Muslims are Britain’s biggest charity donors, then Jews, then Christians, then atheists. http://www.thetimes.co.uk/tto/faith/article3820522.ece

    a sad fact if true, and I don’t doubt it.

  2. Ray Downen says:

    If we sincerely love JESUS, we should see to it that we are loving and charitable IN THE NAME OF JESUS. When we pay taxes, and tax money is given to needy citizens, the government is credited with “helping the poor.” When we hand money to someone in need and say, “JESUS LOVES YOU” we are being charitable IN THE NAME OF JESUS. When the church OF CHRIST assists in projects to provide help where needed, we do well to wear a garment telling of the fact that we love Jesus and are helping because He calls for us to love others. And with words also we witness of our faith which causes us to love others and share with them in their need.

  3. Profile photo of Jay Guin Jay Guin says:

    Ray D,

    And with words also we witness of our faith which causes us to love others and share with them in their need.

    Again, thanks and amen.

  4. Gary says:

    Jay, thanks for this post. A church that hardly notices or helps the poor in significant ways can hardly claim to be a church of Christ. If restoration of New Testament Christianity was ever needed it is sorely needed in the attitudes and practices of conservative Christians towards the poor. Too many conservative Christians see a poor person and their first thought is what did this person do to end up poor. It’s much like the account in the gospels of the man born blind. (Who sinned? This man or his parents?). Jesus condemned that type of pharisaism but it is still thriving today. I often hear Christians assume that poor beggars here in Baltimore are getting rich begging. But I see these folks almost every day and talk to them at the red lights along MLK Blvd. I try to keep $1’s on me to have something to give them. I observe them over time become thinner and emaciated and dirtier and more ragged looking. Yes, there are better ways probably to help them but this is what I am able to do living on Social Security. It is better to do something for the poor than to do nothing at all.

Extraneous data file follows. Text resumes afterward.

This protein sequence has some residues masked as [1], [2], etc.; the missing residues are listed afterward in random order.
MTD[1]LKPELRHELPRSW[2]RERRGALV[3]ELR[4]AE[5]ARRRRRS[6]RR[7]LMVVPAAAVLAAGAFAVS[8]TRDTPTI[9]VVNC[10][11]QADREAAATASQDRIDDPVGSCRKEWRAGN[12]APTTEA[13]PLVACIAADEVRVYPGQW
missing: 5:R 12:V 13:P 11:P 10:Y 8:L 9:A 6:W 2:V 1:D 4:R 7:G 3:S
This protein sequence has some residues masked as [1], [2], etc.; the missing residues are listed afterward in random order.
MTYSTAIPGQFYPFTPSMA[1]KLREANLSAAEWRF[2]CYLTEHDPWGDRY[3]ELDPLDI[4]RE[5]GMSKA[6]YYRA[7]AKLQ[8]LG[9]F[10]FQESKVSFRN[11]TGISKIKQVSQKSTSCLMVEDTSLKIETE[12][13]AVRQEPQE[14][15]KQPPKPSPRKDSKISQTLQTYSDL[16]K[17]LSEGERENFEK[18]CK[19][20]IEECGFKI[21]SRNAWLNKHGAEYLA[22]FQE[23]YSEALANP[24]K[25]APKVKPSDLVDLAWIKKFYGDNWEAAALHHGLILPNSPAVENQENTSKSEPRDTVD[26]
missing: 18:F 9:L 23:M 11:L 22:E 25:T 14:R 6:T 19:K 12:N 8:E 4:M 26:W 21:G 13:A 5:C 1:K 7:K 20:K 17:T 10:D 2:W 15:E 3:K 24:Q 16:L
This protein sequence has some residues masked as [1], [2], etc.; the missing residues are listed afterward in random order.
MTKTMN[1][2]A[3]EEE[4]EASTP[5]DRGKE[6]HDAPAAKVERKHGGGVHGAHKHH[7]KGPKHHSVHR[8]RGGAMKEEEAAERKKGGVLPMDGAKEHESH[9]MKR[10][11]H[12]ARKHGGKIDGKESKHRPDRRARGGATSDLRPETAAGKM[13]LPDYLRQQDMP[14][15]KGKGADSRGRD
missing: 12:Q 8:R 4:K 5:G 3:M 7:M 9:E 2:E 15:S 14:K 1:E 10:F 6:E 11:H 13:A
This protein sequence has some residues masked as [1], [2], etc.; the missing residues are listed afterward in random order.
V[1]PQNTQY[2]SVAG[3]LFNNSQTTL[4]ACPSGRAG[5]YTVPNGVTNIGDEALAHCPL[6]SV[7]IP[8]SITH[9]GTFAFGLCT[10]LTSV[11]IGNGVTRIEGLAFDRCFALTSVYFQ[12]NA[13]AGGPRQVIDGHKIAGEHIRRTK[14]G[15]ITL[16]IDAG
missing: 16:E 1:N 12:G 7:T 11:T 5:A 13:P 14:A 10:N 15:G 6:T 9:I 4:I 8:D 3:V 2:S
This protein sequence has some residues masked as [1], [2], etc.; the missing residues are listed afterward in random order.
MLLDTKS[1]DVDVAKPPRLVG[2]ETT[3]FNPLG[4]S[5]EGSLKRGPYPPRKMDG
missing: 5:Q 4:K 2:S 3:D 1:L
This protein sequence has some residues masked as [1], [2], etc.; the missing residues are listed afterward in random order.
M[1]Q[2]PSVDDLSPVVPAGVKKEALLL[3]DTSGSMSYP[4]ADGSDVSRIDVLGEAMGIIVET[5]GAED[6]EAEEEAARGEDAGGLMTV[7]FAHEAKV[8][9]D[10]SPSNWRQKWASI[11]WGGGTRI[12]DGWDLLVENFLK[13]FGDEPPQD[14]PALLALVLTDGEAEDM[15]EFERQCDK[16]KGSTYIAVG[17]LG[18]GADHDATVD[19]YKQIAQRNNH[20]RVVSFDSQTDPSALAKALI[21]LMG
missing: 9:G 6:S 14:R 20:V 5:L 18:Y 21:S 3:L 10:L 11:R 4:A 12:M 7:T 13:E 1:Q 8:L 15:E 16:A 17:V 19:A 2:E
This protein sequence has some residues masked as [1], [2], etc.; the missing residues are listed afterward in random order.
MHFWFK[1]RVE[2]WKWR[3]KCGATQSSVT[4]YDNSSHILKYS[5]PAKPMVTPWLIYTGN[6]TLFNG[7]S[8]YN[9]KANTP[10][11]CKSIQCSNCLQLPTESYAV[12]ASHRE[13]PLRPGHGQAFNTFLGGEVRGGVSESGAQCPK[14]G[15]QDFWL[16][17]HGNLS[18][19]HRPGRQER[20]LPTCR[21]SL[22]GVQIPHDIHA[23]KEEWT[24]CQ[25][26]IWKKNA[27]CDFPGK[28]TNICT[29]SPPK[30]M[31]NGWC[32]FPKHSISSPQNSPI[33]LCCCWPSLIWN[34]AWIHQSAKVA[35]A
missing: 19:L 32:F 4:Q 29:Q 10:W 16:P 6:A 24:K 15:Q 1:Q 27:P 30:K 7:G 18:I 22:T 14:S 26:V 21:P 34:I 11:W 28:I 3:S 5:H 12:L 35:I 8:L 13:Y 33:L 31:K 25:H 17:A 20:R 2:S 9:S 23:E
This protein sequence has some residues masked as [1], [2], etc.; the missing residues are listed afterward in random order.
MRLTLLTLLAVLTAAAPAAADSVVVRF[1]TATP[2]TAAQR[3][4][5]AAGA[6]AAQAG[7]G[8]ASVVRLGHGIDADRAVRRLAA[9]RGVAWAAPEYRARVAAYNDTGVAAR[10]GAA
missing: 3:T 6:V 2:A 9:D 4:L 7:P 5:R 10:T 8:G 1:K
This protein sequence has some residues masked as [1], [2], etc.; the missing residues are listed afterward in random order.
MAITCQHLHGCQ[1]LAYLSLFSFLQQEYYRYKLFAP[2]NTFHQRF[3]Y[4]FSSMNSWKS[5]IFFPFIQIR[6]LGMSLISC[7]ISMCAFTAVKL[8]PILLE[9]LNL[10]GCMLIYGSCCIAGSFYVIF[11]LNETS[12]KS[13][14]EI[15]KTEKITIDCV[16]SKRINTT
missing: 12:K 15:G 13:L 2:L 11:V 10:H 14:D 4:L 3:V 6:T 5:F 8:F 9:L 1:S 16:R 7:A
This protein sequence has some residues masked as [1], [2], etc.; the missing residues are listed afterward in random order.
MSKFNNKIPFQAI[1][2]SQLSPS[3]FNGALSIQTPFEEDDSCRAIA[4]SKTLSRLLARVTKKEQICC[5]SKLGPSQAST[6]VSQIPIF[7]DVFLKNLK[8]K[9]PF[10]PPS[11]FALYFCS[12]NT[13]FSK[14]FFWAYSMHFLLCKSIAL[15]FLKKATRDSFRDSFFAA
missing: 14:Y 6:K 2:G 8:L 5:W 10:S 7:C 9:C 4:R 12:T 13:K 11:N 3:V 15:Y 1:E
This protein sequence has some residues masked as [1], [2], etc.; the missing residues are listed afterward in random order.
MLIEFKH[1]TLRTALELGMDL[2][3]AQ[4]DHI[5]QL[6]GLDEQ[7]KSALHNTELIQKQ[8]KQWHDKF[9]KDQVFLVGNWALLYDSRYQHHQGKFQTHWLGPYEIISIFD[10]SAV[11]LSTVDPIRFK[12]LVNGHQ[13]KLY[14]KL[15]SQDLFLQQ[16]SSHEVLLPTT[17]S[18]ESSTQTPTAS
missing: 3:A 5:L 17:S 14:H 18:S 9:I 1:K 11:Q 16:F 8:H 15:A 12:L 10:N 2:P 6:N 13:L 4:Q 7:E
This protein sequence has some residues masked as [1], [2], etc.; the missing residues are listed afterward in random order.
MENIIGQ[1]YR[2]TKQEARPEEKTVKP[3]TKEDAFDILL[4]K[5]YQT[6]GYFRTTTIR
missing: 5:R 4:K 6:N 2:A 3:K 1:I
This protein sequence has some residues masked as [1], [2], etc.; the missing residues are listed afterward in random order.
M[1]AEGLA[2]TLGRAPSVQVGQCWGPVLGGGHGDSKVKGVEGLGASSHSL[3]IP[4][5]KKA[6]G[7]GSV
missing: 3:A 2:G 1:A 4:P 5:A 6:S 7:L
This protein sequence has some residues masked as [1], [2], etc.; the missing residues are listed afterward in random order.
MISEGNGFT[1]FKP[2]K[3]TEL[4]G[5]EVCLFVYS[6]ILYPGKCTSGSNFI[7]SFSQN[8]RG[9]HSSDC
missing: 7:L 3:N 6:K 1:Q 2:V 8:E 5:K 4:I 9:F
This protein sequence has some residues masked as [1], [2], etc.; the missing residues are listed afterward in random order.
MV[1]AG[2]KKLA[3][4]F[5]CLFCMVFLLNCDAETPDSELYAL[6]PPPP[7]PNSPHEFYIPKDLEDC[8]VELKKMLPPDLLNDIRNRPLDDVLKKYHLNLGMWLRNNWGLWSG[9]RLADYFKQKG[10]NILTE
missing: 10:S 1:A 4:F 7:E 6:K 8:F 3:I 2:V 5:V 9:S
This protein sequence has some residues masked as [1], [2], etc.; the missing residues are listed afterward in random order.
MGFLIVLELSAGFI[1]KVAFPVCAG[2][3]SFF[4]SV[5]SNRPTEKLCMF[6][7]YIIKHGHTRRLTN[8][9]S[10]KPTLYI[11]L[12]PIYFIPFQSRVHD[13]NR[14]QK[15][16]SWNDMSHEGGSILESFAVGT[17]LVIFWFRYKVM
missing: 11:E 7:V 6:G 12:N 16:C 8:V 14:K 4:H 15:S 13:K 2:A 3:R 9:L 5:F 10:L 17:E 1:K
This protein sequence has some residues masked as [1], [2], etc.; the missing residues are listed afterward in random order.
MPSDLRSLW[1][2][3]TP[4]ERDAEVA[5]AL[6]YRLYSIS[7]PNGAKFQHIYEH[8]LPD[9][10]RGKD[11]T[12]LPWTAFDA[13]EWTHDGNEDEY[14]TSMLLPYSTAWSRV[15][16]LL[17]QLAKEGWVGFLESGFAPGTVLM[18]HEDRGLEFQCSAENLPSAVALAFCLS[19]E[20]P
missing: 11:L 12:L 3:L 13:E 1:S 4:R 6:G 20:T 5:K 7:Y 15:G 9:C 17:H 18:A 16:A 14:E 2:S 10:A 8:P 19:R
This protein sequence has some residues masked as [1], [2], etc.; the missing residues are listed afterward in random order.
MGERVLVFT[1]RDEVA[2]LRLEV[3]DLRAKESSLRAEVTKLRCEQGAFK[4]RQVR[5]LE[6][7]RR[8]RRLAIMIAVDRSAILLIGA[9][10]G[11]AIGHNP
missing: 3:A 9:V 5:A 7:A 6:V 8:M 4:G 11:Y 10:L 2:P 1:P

5. Gary says:

    One way to help the poor is to live among them. I am living where I live due to life circumstances but there are a number of Christians from Mennonite and Amish backgrounds who are intentionally living here in SW Baltimore to help the poor who make up perhaps most of the population. Neighborhoods made up almost entirely of the poor tend to fall through the cracks of government and the nonprofit community. But Christians from middle class backgrounds are usually by nature more assertive and have more room in our lives to advocate and collaborate for our neighborhoods. Living in poor neighborhoods is not for everyone and I have to admit that I would not have done it when I was raising my children. But for older Christians and singles and couples without children or whose children aren’t school age yet even a few years spent living among the poor can make a real difference for poor communities. We naturally have access to more resources and have wider networks that can be advantageous for a neighborhood. For so many years churches retreated from cities for more affluent suburbs and exurbs. It would be wonderful now to see a movement of Christians back to cities to live intentionally as Christ’s disciples among the poor.

  6. Profile photo of Jay Guin Jay Guin says:

    Gary,

    Good thoughts. I have friends who very literally bought a house next to the “projects” and began to serve that community from next door. Big difference compared to driving one’s Cadillac and dropping off used clothes. Takes time for the people to accept such a rare kind of love, but the impact is real. And then when others stop by to tutor and teach a VBS, the doors are open and visitors welcome. But someone has to act in faith and courage beyond what I have to get it started.

    If you’re ever in West Alabama, I’ll make the introductions (and Dreamland has a location not far away).

  7. Profile photo of Jay Guin Jay Guin says:

    Gary wrote,

    Too many conservative Christians see a poor person and their first thought is what did this person do to end up poor. It’s much like the account in the gospels of the man born blind. (Who sinned? This man or his parents?).

    I wish I’d said that. Might repeat it in a class or two. So exactly right …